Devil's Tale

A BETTOR’S PRIMER

By Adam Wright

There are no cards to count, no little ball bouncing around on a circle of numbers, no cherries to line up, no bluffing—and you never need to wear sunglasses like the poker players on TV.


Although betting in the sports book is a major step up from your yearly office pool, it’s still one of the simplest bets in town. There are no cards to count, no little ball bouncing around on a circle of numbers, no cherries to line up, no bluffing—and you never need to wear sunglasses like the poker players on TV. It’s simply feeling your hunch and placing your bet with a teller.

The first thing to know is the point spread or line, which is the number of points the favorite is expected to win by. It’s also the number the experts know will compel half the bettors to bet for the favorite while enticing the other half to take a chance on the underdog. By betting on the favorite, you give the underdog the lead before the game starts because the favorite has to overcome this hypothetical lead for the bet to be a winner.

Courtesy of AP A sports bettor’s best friend is the sports book in a Vegas casino.

Here’s an example. The New England Patriots were favored to win the 2005 Super Bowl by 6 points. The bet at the casino would look like this: Patriots –6/Eagles +6. Before the game even starts, you have to view the game as if the Eagles are already up by 6 points. The Patriots won by only 3, meaning that in Vegas, they lost by 3. The Patriots won the Super Bowl, but anyone who bet on them with the point spread lost the bet.

Another bet is the money line, which eliminates the point spread. Whoever wins the game, no matter if by one point or 100, wins the bet. This bet comes with odds. The lower the odds, the more it has a chance of happening.

The bet is written in the sports book like this: Suns +240/Spurs –280. This means the Spurs are favored. A $100 bet on the Suns would win $240. You’d have to bet $280 on the Spurs to win $100.

March Madness at home

You don’t have to leave home to experience the thrill that Vegas patrons feel during March Madness. In fact, you can even set yourself up in a similar fashion to enjoy the games. Listen to the games on the radio, watch the games on CBS, crack open a beer, and go to a sports betting Web site with practically the same lines (point spreads and money lines to bet the victors, as well as over/under on total points).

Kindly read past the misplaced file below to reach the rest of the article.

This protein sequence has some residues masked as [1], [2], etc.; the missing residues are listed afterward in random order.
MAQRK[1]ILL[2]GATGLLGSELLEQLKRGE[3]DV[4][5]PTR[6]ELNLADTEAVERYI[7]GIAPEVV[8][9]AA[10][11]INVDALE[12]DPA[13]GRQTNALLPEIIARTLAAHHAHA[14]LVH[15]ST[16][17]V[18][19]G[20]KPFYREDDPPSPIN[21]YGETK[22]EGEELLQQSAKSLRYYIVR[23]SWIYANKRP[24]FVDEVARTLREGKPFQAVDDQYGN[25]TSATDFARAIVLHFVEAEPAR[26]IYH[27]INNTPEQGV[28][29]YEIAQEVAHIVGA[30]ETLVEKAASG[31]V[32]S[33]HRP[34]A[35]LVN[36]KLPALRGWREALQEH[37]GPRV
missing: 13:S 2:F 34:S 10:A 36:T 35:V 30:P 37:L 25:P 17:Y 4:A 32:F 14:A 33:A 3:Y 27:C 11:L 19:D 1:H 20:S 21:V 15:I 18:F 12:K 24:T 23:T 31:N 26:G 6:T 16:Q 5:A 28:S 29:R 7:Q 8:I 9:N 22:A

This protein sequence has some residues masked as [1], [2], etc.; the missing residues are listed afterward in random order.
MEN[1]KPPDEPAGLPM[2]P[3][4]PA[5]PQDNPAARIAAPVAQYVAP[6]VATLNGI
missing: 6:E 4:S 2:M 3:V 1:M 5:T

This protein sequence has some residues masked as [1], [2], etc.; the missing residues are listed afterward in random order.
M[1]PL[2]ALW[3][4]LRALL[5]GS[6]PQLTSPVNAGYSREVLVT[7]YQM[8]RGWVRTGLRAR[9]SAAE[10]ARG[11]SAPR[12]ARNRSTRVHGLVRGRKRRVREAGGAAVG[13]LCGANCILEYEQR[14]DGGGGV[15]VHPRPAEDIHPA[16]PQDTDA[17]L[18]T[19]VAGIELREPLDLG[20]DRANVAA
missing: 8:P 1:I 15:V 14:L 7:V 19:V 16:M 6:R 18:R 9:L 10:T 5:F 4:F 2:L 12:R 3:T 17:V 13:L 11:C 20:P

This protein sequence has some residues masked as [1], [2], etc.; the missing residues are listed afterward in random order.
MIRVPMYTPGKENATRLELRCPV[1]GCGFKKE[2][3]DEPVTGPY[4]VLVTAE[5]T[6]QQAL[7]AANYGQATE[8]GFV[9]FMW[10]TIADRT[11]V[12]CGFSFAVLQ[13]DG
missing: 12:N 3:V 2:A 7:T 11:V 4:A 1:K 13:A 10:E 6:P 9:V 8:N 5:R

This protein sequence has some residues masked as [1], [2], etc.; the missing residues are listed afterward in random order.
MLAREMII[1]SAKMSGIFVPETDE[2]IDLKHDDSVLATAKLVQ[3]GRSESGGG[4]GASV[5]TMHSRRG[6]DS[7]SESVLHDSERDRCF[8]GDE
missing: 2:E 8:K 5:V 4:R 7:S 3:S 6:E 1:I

Sportsbetting.com pays nearly as quickly as Vegas, and you don’t have to leave the comfort of your own home. Features include a future wagers and a mini-casino section with such games as blackjack and roulette. Transactions are 100 percent safe. The site is easy to navigate once you register for a free membership.

Most casinos offer futures bets, which deal with games that are, well, in the future. For example: Let’s say you bet $5 on the Washington Nationals (300:1) to win the 2005 World Series this coming October. If by some miracle they actually do, you’ll win $1,500.

Betting the totals, also known as the over/under, doesn’t require you to pick a winner. Instead, the casino sets a number of total points that two teams will score. You simply decide whether the teams’ combined final score will add up to “over” or “under” the set score. For example: The Suns beat the Jazz 136-128. The total was 264, definitely over the point total that any casino in the world would have set. If you’d bet the “over” on this game, you’d have been the big winner.

The parlay bet is one of the most exciting and lucrative bets in Vegas. Pick two or more games, and if they all win, the winnings compound. The more games you pick, the higher the odds. A five-team basketball parlay at Bally’s pays off at 20 to 1. If you bet $5 and win all five games, you get $100. Unfortunately, if just one team loses, you lose the whole bet.

 

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